Gozo is a fantastic place to live, offering residents the quintessential laid-back lifestyle. When living in Gozo, the price you pay for your home will depend on many variables. Prices start at around €1000 per square metre for properties for sale in towns and villages and increase to €1500 and more in highly desirable urban areas. The price you end up paying will also depend on the finish, including fixtures and fittings, views, locations, and other features like bathrooms, balconies, garages, and outside space.

There are some great bargains to be had throughout the island, but there are also great investment opportunities for those with higher budgets. Simply put, there is something for everyone when it comes to buying property in Gozo.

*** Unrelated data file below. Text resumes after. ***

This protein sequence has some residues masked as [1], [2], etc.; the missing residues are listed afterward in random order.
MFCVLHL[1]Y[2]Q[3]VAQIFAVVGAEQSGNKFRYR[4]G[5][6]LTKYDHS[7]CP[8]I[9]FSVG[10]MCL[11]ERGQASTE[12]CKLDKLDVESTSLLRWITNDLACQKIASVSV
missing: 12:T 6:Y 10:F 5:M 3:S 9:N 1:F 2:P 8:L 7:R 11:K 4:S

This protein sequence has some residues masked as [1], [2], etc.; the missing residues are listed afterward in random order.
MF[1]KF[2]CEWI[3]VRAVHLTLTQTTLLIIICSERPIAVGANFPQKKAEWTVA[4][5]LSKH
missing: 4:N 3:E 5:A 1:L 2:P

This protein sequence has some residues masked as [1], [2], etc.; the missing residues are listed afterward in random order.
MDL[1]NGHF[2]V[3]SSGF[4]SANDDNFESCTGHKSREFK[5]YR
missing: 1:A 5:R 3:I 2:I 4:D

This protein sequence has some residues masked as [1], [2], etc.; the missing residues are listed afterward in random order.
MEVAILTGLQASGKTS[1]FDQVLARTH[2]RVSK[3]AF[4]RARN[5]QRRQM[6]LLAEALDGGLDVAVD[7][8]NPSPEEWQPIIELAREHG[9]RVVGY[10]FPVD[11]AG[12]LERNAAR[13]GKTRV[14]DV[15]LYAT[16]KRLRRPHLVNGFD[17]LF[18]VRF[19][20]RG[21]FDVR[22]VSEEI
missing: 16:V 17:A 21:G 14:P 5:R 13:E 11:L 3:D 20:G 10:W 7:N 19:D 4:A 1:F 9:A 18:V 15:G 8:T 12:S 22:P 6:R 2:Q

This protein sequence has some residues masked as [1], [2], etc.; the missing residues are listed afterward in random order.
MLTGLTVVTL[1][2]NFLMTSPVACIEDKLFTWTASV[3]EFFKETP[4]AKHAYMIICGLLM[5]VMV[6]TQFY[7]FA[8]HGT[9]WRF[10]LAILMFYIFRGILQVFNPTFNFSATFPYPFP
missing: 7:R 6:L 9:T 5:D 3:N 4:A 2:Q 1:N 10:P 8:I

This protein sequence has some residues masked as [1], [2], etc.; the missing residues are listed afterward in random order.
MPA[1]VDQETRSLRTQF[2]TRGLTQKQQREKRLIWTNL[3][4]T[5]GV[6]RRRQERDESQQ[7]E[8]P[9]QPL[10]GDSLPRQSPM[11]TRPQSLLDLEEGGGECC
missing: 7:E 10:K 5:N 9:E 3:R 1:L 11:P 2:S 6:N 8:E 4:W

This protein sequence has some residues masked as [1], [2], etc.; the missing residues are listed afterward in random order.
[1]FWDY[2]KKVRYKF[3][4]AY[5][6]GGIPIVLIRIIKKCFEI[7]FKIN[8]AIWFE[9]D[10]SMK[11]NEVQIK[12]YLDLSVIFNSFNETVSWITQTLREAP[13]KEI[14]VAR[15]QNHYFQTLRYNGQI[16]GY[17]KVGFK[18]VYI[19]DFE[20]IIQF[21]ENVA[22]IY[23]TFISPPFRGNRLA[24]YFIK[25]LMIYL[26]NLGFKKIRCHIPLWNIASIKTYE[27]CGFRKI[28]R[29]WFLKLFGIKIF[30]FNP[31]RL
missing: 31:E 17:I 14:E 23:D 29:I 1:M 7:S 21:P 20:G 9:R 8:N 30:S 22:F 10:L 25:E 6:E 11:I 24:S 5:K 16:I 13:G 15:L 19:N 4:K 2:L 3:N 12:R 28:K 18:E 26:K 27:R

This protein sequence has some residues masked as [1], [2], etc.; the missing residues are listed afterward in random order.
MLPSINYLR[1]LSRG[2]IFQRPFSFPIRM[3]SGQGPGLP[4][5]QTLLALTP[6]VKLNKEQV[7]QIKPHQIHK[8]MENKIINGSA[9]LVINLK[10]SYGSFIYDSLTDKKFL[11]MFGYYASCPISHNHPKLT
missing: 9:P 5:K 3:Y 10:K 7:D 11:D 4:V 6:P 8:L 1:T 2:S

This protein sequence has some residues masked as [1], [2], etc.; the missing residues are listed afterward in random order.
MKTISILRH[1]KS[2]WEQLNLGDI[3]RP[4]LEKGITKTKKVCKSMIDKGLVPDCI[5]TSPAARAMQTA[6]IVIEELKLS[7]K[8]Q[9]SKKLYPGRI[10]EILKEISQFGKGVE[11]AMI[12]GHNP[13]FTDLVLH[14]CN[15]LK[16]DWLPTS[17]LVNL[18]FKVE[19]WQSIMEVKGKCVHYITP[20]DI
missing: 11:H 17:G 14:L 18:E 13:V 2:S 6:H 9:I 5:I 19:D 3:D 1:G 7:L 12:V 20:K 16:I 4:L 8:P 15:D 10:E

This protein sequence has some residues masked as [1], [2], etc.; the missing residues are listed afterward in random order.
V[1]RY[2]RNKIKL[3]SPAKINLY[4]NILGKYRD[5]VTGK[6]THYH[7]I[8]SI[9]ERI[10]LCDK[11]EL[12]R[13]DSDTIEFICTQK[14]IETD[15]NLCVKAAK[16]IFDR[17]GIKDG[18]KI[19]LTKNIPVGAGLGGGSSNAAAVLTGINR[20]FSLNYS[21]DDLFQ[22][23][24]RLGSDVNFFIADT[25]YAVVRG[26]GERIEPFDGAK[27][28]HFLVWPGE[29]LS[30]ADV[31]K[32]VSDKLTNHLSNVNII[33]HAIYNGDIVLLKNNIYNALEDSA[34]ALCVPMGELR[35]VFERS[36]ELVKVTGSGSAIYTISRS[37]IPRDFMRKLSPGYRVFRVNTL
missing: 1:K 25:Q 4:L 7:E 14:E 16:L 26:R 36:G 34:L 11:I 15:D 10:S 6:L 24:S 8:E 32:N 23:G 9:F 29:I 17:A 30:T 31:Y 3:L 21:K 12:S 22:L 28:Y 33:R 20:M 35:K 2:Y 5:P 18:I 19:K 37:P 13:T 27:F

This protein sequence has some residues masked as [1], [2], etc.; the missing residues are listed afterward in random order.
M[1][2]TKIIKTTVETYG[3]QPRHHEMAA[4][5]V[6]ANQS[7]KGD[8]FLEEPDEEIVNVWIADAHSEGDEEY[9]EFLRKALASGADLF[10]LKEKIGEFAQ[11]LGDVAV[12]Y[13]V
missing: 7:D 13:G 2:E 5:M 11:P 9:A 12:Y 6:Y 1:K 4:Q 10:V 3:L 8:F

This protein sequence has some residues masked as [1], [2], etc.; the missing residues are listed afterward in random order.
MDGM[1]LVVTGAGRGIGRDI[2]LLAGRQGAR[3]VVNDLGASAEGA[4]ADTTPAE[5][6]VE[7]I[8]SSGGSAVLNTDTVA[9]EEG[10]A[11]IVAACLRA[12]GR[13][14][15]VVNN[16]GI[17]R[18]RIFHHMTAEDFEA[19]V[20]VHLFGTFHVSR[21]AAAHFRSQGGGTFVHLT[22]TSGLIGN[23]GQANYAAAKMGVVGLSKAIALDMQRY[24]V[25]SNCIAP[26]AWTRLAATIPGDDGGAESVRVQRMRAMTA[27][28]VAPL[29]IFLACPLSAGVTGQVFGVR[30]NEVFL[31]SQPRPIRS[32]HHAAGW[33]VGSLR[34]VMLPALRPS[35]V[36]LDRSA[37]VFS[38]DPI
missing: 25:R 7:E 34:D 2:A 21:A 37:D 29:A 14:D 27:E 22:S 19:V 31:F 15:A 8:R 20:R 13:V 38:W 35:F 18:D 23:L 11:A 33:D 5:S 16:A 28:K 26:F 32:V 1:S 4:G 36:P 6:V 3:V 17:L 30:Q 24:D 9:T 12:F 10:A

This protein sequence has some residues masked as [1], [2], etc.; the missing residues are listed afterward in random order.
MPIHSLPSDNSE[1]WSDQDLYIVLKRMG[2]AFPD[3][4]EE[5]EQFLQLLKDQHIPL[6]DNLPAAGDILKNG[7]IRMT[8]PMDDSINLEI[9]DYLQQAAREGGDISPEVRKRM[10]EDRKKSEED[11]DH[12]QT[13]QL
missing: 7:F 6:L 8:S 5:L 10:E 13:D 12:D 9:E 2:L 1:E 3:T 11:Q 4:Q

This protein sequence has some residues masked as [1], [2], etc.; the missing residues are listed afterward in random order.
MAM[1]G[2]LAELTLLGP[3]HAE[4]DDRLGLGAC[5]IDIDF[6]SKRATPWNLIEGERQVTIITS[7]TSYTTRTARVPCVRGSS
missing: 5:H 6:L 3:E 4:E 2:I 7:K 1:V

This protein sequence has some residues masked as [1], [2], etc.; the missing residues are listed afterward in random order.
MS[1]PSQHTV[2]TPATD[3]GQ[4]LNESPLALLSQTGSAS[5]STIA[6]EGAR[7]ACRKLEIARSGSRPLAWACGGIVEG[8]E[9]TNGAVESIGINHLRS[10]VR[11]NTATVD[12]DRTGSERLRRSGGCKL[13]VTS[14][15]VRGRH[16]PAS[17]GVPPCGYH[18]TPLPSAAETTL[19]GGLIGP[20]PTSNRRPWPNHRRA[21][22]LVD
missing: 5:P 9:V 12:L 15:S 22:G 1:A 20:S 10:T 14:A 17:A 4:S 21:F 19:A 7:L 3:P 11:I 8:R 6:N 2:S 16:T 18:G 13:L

Cost of living

When living in Gozo, you can enjoy an excellent quality of life with a low cost of living. While life in Gozo is not exactly cheap, it is less than in Malta and many other European cities. Of course, if you are planning to commute to Malta each day or several days a week, you need to factor this into your costs and time. Good to note that now with the introduction of the fast ferry service your commute time will be quicker. Otherwise, you will be pleasantly surprised that many things such as living, dining, and socialising are just that little bit cheaper than on the other island.


Gozo is an incredibly safe place to live, as is the rest of Malta. If you are thinking of moving to Gozo solo or with your family, your personal security and that of your home can be assured. According to data processed by Numbeo, the level of crime in Gozo is considered to be very low. While risks have increased ever so slightly over the last few years, the chance of being mugged, robbed or assaulted remain negligible. Gozo is a place where the pace of life moves a bit slower, and due to its small size, serious crimes and even petty crime is rare. Of course, you should always keep your wits about you and ensure you take precautions to secure your home and person.